Canada's business leaders aren't enamoured with the new federal Liberal government's approach to business, although they are attracted by its "sunny ways."
The latest quarterly C-Suite Survey shows that almost 60 per cent of corporate executives feel the election of a new government led by Prime Minister Justin Trudeau is negative for business. Eleven per cent think it will be strongly negative.
There is also significant skepticism about the Liberals' plans to run deficits for a few years to boost infrastructure spending. While half of those who responded to the survey support the plan, which would see the budget balanced after three years, half oppose it.
Still, many executives are enthusiastic about the Liberals' more open and transparent approach to governing compared with the previous Conservative regime.
The ambivalent feelings about the new government are to be expected from a business community leery of change, especially at a time when the economy is weak, said Mark Sylvia, chief executive officer of Empire Life Insurance Co.
"The new government is coming in at a time when people are feeling that economies are shaky around the world," he said.
"If we're talking about a 100-yard dash, they are starting 10 or 15 yards behind," because of the weak Canadian economy.
At the same time, he said, many of the MPs and cabinet ministers "are neophytes," and even though Finance Minister Bill Morneau "is a capable guy, he has never been finance minister before."
Over all, Mr. Sylvia said, "there is uncertainty in the economy and then you bring in a government that has a very different viewpoint and not a lot of experience. That adds up to some negativism."
Concerns about the new government are most acute in Western Canada, where two-thirds of executives surveyed said the Liberals will be negative for the economy.
That reflects worries in the oil and gas sector about the global competitiveness of the industry and its access to markets, said David Smith, CEO of Keyera Corp., a natural gas processor and transporter based in Calgary. "The climate change agenda would seem to result in higher costs for the industry, as we try to address the costs of carbon emissions. The industry's concern is that that will make us less competitive with other jurisdictions around the world that aren't inclined to be so aggressive."
The concern goes beyond the West, Mr. Smith added, because "the costs that are likely to result from a more aggressive approach on reducing greenhouse gas emissions are going to affect all industries across the country."
Worries about deficit spending are also most acute in Western Canada, where a small majority of executives, 55 per cent, said they oppose the deficit spending plan.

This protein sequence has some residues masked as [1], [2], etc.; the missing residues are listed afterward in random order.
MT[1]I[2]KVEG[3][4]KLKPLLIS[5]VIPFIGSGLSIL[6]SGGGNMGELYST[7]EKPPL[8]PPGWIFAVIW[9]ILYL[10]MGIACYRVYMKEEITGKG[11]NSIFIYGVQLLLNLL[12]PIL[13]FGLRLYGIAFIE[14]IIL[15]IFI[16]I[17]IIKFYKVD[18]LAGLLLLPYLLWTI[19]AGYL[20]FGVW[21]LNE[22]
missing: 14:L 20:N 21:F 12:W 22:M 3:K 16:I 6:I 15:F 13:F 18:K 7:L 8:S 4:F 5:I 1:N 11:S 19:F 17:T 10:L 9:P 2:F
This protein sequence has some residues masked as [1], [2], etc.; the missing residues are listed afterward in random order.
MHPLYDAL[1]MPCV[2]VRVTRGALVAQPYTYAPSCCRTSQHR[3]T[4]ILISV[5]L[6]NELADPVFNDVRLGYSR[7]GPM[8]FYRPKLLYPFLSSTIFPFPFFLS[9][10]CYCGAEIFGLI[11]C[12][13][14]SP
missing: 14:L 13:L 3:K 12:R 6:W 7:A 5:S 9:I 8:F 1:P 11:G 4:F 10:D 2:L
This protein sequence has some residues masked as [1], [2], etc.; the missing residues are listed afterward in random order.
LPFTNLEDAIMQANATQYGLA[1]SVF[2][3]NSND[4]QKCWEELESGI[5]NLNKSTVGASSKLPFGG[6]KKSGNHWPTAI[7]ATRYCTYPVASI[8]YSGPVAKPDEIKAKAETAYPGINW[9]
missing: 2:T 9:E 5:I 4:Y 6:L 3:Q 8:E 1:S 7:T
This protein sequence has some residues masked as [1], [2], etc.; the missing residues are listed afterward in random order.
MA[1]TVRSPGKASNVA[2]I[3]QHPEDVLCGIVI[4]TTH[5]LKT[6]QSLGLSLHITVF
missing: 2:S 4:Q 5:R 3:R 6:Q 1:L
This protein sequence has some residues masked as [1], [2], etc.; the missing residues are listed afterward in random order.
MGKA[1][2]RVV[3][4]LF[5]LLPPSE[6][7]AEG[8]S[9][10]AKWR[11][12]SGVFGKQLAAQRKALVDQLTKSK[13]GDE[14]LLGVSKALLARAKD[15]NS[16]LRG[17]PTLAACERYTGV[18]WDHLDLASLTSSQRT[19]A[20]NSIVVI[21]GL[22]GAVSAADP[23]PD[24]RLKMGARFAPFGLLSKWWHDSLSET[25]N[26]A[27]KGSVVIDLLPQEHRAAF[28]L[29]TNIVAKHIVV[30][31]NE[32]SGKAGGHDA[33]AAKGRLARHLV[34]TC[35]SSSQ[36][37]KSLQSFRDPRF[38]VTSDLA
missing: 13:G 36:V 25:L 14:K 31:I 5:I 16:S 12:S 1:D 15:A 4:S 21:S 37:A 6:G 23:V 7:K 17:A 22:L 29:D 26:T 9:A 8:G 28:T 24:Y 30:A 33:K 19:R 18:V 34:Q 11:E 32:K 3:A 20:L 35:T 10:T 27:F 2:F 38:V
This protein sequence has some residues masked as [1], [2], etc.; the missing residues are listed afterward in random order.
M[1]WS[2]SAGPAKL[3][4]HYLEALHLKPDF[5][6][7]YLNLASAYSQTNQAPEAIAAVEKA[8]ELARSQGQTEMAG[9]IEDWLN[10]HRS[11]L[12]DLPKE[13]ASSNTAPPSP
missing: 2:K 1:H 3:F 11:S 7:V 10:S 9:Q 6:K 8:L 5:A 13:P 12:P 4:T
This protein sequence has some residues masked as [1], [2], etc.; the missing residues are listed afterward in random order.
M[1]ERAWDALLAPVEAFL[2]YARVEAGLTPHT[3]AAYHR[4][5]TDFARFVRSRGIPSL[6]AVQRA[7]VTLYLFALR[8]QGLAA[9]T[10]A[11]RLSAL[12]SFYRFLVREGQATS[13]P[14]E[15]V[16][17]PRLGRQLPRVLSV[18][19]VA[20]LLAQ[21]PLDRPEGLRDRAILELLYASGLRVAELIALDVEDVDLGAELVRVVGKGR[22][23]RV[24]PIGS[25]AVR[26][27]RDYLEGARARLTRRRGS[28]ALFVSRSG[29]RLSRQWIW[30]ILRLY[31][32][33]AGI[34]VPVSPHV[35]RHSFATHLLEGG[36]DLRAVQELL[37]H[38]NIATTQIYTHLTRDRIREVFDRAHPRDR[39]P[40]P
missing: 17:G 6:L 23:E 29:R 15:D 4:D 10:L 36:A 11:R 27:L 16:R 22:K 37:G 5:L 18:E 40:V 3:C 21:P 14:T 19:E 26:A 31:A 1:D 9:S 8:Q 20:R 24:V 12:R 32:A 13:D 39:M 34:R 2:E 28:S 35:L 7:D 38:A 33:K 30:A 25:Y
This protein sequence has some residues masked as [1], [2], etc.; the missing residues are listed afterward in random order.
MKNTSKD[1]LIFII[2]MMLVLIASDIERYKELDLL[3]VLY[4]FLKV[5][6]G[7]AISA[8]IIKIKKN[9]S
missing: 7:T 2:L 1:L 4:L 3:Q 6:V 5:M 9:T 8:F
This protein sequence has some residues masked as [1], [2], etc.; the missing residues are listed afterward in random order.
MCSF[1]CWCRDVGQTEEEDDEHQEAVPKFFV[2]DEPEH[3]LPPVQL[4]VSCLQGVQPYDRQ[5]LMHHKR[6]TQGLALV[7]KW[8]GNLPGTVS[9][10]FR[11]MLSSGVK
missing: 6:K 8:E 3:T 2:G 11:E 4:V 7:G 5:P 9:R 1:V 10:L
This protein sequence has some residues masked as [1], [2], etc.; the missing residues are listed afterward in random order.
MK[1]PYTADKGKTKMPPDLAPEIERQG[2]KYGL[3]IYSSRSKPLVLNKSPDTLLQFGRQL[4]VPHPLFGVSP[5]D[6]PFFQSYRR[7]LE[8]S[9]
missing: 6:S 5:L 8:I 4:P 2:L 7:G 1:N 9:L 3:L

"I'd support deficit spending in the near term – meaning in the next year or two – to begin to replace aging infrastructure and stimulate the national economy," said John Barkhouse, CEO of Calgary-based resource-industry waste processor Newalta Corp. "However, I don't subscribe to long-term deficit budget planning. Ultimately, like any solvent company, you need to run a county to be cash-flow positive."
He noted that at some point the deficit will have to be dealt with, "and that usually translates into increases in taxes. … There is no free lunch for anyone."
The C-Suite Survey shows that executives have a different list of top priorities than those expressed in the early days of the new Liberal government. The business leaders put trade issues right at the top – hoping for policies that would boost trade with the United States and Asia. Many would also like to see an accelerated process to review new pipelines, and a ratification of the Trans-Pacific Partnership agreement.
Mr. Barkhouse said he is is a strong advocate of increased efforts on trade, and he supports free-trade agreements that in the past have "opened doors and created opportunities." That's particularly important because of our relatively small population, and at a time when the Canadian economy is under duress, he said.
Willy Kruh, global chair of consumer markets at KPMG, said Ottawa may not have specific trade issues at the top of its agenda, but the new government has made it clear that maintaining global relationships is important, and that will eventually translate into action on trade.
Canadian executives now recognize that "Canada cannot be insular when the world is getting smaller and trade is so important," Mr. Kruh said.
When asked what they would like to see from the new Liberal government that is different from the Conservatives, executives said they are looking for more openness and transparency, and closer co-operation with provincial governments.
"Discord between the provinces and the federal government is not a good thing for any of us," Empire Life's Mr. Sylvia said. "More co-ordinated efforts on issues is a welcome thing."
At the same time, the "tone" has improved in Ottawa, he said. "I think people sensed that there was a bit of meanness festering [within the previous government]."
Looming over the business community is a relatively weak economy that does not appear to be getting much stronger. Only 45 per cent of the executives surveyed said they expect growth in the economy over the next 12 months – the lowest proportion since late 2008, when the country was deep in recession.